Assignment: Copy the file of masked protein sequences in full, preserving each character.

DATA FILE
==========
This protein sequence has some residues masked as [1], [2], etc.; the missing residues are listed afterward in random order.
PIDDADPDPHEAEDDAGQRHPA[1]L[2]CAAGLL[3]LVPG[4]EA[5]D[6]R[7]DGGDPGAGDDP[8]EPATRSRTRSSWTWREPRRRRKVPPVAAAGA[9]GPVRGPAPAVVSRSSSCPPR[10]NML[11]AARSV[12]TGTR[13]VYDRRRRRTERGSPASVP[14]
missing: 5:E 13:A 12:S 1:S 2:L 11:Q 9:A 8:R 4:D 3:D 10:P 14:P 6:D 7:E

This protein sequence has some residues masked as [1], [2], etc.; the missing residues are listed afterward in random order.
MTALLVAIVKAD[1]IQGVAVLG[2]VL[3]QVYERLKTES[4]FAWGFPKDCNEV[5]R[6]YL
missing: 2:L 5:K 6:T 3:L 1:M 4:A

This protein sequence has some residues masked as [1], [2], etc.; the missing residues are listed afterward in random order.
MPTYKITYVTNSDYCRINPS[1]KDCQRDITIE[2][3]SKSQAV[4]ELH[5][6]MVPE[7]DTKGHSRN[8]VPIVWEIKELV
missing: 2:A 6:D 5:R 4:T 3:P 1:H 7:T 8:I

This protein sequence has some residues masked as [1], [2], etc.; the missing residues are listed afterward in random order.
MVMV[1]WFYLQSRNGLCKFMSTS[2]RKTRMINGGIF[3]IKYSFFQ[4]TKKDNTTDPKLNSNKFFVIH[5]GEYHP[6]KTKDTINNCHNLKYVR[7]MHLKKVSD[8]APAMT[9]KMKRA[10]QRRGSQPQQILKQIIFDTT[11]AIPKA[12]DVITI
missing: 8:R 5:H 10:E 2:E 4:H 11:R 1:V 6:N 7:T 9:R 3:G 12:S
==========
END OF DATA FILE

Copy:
This protein sequence has some residues masked as [1], [2], etc.; the missing residues are listed afterward in random order.
PIDDADPDPHEAEDDAGQRHPA[1]L[2]CAAGLL[3]LVPG[4]EA[5]D[6]R[7]DGGDPGAGDDP[8]EPATRSRTRSSWTWREPRRRRKVPPVAAAGA[9]GPVRGPAPAVVSRSSSCPPR[10]NML[11]AARSV[12]TGTR[13]VYDRRRRRTERGSPASVP[14]
missing: 5:E 13:A 12:S 1:S 2:L 11:Q 9:A 8:R 4:D 3:D 10:P 14:P 6:D 7:E

This protein sequence has some residues masked as [1], [2], etc.; the missing residues are listed afterward in random order.
MTALLVAIVKAD[1]IQGVAVLG[2]VL[3]QVYERLKTES[4]FAWGFPKDCNEV[5]R[6]YL
missing: 2:L 5:K 6:T 3:L 1:M 4:A

This protein sequence has some residues masked as [1], [2], etc.; the missing residues are listed afterward in random order.
MPTYKITYVTNSDYCRINPS[1]KDCQRDITIE[2][3]SKSQAV[4]ELH[5][6]MVPE[7]DTKGHSRN[8]VPIVWEIKELV
missing: 2:A 6:D 5:R 4:T 3:P 1:H 7:T 8:I

This protein sequence has some residues masked as [1], [2], etc.; the missing residues are listed afterward in random order.
MVMV[1]WFYLQSRNGLCKFMSTS[2]RKTRMINGGIF[3]IKYSFFQ[4]TKKDNTTDPKLNSNKFFVIH[5]GEYHP[6]KTKDTINNCHNLKYVR[7]MHLKKVSD[8]APAMT[9]KMKRA[10]QRRGSQPQQILKQIIFDTT[11]AIPKA[12]DVITI
missing: 8:R 5:H 10:E 2:E 4:H 11:R 1:V 6:N 7:T 9:R 3:G 12:S